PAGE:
Skip to Content »

Michi’s blog » Carry bits and group cohomology

 Carry bits and group cohomology

  • July 27th, 2006
  • 4:05 pm

Got treated today to a really nice workout in group cohomology; most of which is well worth sharing, since seeing it done once gave me a lot of insight.

So, if we pick \mathbb Z/10 and view it as the set 0,1,2,3,4,5,6,7,8,9 and with the group operation given by a*b = a+b % 10, then one standard 2-cocycle is the function
f(a,b) = \begin{cases}1&a+b\geq10\\0&\text{else}\end{cases}
That this actually does form a cocycle would be the same as requiring
f(b,c)-f(a*b,c)+f(a,b*c)-f(a,b)=0
or regrouped
f(a*b,c)+f(a,b)=f(a,b*c)+f(b,c)
which is to say that the number of carry bits generated when adding three digits does not depend on associativity.

This cocycle classifies the group extension
0 \to \mathbb Z/10 \to \mathbb Z/100 \to \mathbb Z/10 \to 0
with the first map taking a+10\mathbb Z\mapsto 10a+100\mathbb Z and the second taking b+100\mathbb Z\mapsto b+10\mathbb Z

Now, this is a nontrivial extension – which is equivalent to it not being a coboundary – by the following calculation:
Suppose f=dg. Then f(a,b)=g(a)+g(b)-g(a*b). So, since f(0,0)=0, we get g(0)-g(0)+g(0)=0, so g(0)=0. For any b≤8, we also get 0=f(1,b)=g(b)-g(b+1)+g(1), so g(b+1)=g(b)+g(1) and thus by induction, g(b)=bg(1) for all 0≤b≤9.
But, now, 1=f(1,9)=g(9)-g(0)+g(1)=10g(1)=0, which is a contradiction.

Thus f is not a coboundary, and thus has a nontrivial cohomology class associated to it.

One further useful observation is that f(a,b)=(a+b-a*b)/10.

Note, that if we started out with addition in base B for some arbitrary B, not one single line of the above would have had anything but the most trivial updates needed. Thus, this argument holds for any base, and not only for base 10.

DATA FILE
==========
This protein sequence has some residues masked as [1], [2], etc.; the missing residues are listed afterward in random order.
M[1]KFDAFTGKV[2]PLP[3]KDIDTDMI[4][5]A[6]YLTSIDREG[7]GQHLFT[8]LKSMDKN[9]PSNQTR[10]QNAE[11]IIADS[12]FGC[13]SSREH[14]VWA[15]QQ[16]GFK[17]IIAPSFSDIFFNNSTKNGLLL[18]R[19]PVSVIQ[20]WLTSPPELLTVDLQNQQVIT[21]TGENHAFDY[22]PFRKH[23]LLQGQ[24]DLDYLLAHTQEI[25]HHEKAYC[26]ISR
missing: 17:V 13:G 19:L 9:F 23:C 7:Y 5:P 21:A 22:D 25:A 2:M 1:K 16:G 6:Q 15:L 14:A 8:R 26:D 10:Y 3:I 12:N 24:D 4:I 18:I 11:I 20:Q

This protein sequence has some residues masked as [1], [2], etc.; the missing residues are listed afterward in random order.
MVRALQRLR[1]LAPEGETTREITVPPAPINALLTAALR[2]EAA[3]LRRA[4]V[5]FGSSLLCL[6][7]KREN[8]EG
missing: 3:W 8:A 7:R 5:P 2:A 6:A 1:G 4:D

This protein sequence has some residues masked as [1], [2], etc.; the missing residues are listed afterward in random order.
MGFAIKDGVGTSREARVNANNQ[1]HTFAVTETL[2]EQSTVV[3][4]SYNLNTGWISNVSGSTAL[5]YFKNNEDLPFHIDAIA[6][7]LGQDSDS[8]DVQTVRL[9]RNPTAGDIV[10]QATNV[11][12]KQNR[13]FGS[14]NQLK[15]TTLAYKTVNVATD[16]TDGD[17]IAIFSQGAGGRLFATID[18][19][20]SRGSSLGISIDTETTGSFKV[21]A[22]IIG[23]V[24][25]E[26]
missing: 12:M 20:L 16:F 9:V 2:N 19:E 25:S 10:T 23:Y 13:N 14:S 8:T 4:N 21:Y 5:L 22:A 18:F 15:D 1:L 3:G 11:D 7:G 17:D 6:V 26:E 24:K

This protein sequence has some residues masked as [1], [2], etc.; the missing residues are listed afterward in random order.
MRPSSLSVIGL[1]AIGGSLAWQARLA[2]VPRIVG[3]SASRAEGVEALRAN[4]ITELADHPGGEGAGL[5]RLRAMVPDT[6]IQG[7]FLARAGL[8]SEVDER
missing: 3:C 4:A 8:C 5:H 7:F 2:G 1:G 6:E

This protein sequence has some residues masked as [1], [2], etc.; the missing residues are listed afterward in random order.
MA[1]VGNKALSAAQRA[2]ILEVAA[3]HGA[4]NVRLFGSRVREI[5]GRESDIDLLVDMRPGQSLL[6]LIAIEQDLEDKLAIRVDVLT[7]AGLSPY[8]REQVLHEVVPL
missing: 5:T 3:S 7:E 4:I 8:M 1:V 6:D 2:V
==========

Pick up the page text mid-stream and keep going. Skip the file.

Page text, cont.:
Now, suppose we pick ourselves some g in H^1(\mathbb Z/B,\mathbb Z/B)=\operator{Hom}(\mathbb Z/B,\mathbb Z/B) – let’s even decide to take the identity. So ga=a for any a in our \mathbb Z/B. Then the Bockstein of this is the image under the connecting homomorphism under the long exact sequence in cohomology induced by the short exact sequence
0 \to \mathbb Z/B \to \mathbb Z/B^2 \to \mathbb Z/B \to 0
with a+B\mathbb Z\mapsto Ba+B^2\mathbb Z and b+B^2\mathbb Z\mapsto b+B\mathbb Z as above.

So the class [g] maps first to some set map \hat g\colon\mathbb Z/B\to\mathbb Z/B^2, which we choose to be the one we create by identifying \mathbb Z/B with the integers 0,1,…,B-1. Thus the images of g end up living in \mathbb Z/B^2 without us having to do any extra work for it. This map, then, we can throw along the differential, and then we get a cocycle; so that we know that it takes values in B\mathbb Z/B^2\mathbb Z, so we can “just” divide by B to get something in the right universe for our Bockstein image.

Applied to our specific g, note that
d\hat g(a,b)=\hat g(a)-\hat g(a*b)+\hat g(b)=a+b-a*b
and so
\beta g(a,b)=\frac{a+b-a*b}B
which is our carry bit map all over again.